Strong opposition to charter schools plan

JODY O'CALLAGHAN
Last updated 14:00 13/02/2013

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Strong opposition to charter schools was voiced at the beginning of public submission hearings made on the Education Amendment Bill today.

The controversial proposal, also known as partnership schools, was the hot topic of debate when a list of individuals and organisations within the education sector addressed the Education and Science Select Committee in Parliament this morning.

The bill would introduce partnership schools, clarify the role of boards of trustees, and amend provisions around issues such as a school's power to search and seize drugs.

New Zealand Principals' Federation president Philip Harding warned that the state-funded charter schools would not save taxpayers money, and would have the ''potential to harm children's learning and their futures''. 

''There is no public mandate to pursue this policy.''

On behalf of all New Zealand principals, he asked that charter schools be removed from the bill, and work be done to improve what already existed.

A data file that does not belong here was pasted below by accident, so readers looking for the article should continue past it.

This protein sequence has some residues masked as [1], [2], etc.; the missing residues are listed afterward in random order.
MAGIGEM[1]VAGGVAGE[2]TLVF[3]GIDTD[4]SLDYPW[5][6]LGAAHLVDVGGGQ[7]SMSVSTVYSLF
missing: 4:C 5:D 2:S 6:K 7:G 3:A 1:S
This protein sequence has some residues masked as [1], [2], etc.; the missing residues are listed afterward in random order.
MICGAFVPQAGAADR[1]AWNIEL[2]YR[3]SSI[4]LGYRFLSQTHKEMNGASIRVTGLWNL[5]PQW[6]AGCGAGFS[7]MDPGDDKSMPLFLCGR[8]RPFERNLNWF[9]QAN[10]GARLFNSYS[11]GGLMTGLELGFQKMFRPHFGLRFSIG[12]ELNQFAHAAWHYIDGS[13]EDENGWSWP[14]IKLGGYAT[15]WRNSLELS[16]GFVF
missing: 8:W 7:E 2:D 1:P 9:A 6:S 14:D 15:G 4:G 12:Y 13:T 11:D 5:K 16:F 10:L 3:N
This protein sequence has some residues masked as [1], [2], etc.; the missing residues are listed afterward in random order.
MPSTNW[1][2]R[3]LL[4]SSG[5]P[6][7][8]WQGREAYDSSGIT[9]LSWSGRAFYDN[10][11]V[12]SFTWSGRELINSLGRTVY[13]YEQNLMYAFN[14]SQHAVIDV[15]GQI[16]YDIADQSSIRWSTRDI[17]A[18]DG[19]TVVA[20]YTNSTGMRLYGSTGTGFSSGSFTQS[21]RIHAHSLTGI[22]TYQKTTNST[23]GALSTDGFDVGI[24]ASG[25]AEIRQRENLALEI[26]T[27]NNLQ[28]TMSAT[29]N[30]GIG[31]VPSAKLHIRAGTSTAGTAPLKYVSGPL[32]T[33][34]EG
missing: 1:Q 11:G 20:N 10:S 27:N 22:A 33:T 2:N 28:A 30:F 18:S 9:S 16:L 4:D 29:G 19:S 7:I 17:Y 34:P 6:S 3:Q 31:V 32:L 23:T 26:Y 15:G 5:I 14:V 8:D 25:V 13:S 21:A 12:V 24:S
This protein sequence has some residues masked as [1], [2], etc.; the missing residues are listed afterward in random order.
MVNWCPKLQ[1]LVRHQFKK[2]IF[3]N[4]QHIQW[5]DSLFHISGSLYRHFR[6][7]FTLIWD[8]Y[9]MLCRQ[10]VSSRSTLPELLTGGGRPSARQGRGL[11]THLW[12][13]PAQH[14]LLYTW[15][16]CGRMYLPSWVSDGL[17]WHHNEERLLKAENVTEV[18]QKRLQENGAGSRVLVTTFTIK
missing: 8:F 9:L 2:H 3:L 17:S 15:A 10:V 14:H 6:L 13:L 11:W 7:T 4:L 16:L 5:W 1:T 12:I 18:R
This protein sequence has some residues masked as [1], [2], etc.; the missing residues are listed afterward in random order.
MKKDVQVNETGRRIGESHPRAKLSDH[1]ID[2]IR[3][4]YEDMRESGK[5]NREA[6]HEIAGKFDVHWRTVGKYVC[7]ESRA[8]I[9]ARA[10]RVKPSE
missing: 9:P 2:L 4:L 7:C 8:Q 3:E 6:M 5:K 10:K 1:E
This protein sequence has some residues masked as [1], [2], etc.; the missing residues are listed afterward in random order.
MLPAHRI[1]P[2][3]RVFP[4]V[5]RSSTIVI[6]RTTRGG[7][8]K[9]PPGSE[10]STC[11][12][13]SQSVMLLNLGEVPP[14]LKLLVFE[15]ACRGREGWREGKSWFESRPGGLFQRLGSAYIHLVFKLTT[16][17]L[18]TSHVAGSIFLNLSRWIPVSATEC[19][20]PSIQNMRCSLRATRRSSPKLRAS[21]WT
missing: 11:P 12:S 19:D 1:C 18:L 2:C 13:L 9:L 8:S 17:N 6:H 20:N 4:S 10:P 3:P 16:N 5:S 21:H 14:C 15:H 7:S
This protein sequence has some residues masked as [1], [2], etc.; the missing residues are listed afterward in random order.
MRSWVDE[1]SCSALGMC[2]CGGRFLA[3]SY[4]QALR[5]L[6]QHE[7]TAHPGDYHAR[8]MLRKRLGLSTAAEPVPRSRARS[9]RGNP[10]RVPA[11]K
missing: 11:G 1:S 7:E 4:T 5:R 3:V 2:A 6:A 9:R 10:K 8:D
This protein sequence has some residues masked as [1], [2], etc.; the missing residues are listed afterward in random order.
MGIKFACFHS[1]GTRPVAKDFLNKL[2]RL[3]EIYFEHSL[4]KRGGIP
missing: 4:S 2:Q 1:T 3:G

''It probably is time to have a conversation about how we can improve, develop and strengthen the Tomorrow's Schools model.''

New Zealand Educational Institute (NZEI) president Judith Nowotarski told the committee New Zealanders did not ask for charter schools.

''Voters did not know about charter schools, nor did they vote from them in the last election.''

Interested parties included Maharishi Foundation, a group of existing fundamentalist Christian private schools and centres, and an outdoor adventure provider, she said.

''These may be well-intentioned groups but there is no evidence they provide culturally appropriate or more innovative or better teaching and learning for the Government's priority groups.''

She was against ''schools without rules'', allowing for the likes of unqualified teachers.

''We didn't vote for them, we don't want them and we don't need them.''

The only obvious submission in support of charter schools at today's hearing was from the Sabbath Rest Advent Church, whose trustee Jillian Friar said the model would allow for a ''richer diversity''.

They would give the opportunity for more faith-based schools, she said.

More submissions will be made to the committee next week.

Contact Jody O'Callaghan
Education reporter
Email: jody.o'callaghan@dompost.co.nz
Twitter: @miss_jodyo

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- The Dominion Post

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